Returning the Favor

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Hurricane Irma caused catastrophic damage across the Caribbean and Florida – to homes, businesses and infrastructure. In response, utility crews from around the country, even including  Canada, were called to serve in what became the largest U.S. power restoration team ever assembled. PSE&G crews from New Jersey and Long Island were among the heroes who braved heat and humidity to restore power throughout Florida. With our crews safely back home, we sat down with PSE&G’s own mutual aid expert, Ernie Cadiz, to get a better understanding of how this process works.

1. What is “mutual aid?”

It’s when a utility sends workers to help restore service to customers of other companies. The utility industry is somewhat unique in that we all help each other during weather emergencies.

2. When do we send mutual aid to other utilities?

Whenever we are asked and have the resources available. The hosting utility pays the cost.  Sometimes we can’t send mutual aid because we are unsure of the track of a storm heading our way.  We have to hold our folks (in New Jersey) until danger of damage passes in our service area.

3. When do we ask for mutual aid?

It’s not an exact science, because every storm is different. But we’ve learned from storms over the past 50 years and are pretty good at predicting the number of outages and resources we will need to recover from nor’easters, ice storms and Category 1 hurricanes.

The October snowstorm in 2012 took us by surprise because it was a storm like no other we had experienced in the past — and the forecast for the amount of snowfall was way off.

4. How many employees do you send on a typical mutual aid assignment?

Our first wave is typically about 140 employees. That includes lineworkers, safety professionals, mechanics and logistical support personnel. If there is flooding, we send gas personnel. We can send more people when needed.

5. How many trucks would that require?

About 85 vehicles are required for a 140-person operation – bucket trucks, 75-foot pole trucks, pickups and cars, and a command vehicle.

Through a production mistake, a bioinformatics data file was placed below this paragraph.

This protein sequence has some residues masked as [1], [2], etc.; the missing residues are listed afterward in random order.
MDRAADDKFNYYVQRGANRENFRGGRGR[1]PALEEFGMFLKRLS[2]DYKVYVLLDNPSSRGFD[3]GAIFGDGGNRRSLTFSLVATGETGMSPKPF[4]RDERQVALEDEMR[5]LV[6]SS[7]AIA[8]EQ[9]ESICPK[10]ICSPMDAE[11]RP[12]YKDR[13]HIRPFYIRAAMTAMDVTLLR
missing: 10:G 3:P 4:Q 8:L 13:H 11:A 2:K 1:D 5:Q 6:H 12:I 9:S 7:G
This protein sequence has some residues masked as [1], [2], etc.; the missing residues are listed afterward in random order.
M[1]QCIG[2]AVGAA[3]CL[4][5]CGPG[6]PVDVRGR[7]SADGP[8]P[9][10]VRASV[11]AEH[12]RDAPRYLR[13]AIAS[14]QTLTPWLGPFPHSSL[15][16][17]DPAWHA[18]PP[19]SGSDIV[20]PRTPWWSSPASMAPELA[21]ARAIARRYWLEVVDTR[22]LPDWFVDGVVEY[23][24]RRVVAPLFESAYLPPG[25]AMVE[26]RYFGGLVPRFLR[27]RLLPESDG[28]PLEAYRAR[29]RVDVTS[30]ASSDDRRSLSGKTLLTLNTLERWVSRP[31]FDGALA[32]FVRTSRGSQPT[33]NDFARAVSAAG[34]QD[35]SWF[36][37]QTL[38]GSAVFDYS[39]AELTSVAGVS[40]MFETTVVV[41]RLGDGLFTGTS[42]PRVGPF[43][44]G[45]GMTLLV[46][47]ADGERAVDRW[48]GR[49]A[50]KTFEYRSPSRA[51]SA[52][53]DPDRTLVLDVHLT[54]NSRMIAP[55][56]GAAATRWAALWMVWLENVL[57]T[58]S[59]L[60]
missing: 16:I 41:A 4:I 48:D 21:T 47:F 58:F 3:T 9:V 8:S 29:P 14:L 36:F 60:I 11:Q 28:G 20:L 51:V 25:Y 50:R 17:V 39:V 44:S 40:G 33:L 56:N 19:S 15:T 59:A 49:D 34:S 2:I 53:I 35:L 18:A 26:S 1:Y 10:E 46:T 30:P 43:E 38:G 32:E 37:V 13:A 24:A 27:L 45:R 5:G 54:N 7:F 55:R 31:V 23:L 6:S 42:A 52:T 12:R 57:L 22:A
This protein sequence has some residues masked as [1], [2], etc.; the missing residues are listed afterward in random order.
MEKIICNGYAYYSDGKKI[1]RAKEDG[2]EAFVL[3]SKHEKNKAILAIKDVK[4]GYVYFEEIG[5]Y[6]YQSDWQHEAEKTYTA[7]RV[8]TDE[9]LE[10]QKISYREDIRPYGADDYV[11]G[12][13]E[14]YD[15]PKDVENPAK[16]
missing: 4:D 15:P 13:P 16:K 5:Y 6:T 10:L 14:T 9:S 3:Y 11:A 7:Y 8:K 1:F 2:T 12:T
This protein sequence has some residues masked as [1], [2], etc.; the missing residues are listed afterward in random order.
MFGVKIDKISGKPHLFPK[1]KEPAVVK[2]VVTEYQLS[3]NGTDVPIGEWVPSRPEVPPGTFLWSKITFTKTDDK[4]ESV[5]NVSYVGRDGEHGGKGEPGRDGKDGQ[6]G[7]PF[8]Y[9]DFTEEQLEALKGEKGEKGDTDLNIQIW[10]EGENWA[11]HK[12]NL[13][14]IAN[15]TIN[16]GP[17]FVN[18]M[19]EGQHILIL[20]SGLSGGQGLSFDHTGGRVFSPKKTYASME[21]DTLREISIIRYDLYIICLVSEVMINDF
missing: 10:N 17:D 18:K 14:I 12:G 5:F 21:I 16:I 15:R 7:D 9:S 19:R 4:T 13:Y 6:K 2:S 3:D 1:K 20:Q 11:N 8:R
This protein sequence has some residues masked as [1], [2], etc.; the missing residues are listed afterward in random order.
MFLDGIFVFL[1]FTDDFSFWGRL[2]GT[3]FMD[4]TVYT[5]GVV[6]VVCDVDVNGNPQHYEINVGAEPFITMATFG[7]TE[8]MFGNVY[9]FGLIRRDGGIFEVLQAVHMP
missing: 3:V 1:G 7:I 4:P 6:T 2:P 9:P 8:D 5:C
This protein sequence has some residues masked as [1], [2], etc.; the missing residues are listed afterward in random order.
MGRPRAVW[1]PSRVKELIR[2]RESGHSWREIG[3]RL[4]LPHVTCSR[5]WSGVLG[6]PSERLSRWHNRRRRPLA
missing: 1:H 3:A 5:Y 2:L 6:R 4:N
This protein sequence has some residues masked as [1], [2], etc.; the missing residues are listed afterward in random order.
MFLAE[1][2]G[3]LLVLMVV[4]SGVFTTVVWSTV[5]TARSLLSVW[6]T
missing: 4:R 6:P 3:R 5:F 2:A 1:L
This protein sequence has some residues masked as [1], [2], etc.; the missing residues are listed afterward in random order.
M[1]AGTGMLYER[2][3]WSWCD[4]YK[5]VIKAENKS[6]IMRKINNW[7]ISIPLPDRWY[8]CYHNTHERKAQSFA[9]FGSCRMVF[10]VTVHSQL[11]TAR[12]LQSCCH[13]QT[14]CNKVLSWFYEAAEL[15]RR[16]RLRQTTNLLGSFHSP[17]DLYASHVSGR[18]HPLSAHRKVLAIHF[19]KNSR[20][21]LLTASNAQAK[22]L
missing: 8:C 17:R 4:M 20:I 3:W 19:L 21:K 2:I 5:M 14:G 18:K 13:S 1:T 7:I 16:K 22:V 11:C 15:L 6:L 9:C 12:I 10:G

6. What’s the biggest challenge for mutual aid operations?

Logistics and fuel. Getting volunteers is usually not a problem. It’s finding a place for crews to sleep and eat, and getting the right equipment and poles to the right locations. Just as fuel can be scarce for customers, it can be hard to find for us, as well.

There are challenges for the folks that stay home, too. They have to pick up the extra duty created by others being away.

7. What is a typical day like when deployed on a mutual aid assignment?

Mutual aid crews typically work 16-hour days. We wake up at about 5:30 a.m., eat breakfast at 6, and at 7 gather together to have a safety briefing, review the previous day’s work, go through the weather and talk about the day’s work ahead, as much as we know at the time.

When a crew gets their assignment for the day, they have their own tailboard to talk about the work, then pick up the equipment they think they’ll need from the materials area. Ideally, their truck will have been fueled overnight. But it doesn’t always work that way.

They take a boxed lunch to have on the road, and return to the staging area in the evening for a meal. Sleeping arrangements can range from a cot in a large tent, to a bunk in a trailer, or if we’re lucky, a hotel room. The good news is you are so tired at the end of the day, it is easy to sleep.

8. What are “staging areas?”

They’re pop-up utility cities where material and equipment are stored and trucks can be fueled. During Sandy, PSE&G set up 12 staging areas across the state. Today, we have 22 staging areas identified, and have specific site plans and role assignments for each.

9. What do you like most about coordinating mutual aid?

After Sandy, 4,500 lineworkers and support personnel from as far away as New Mexico, Florida and the Province of Quebec came to PSE&G’s aid. We know the importance of getting the lights back on for customers, and feel fortunate when we are able to assist. 

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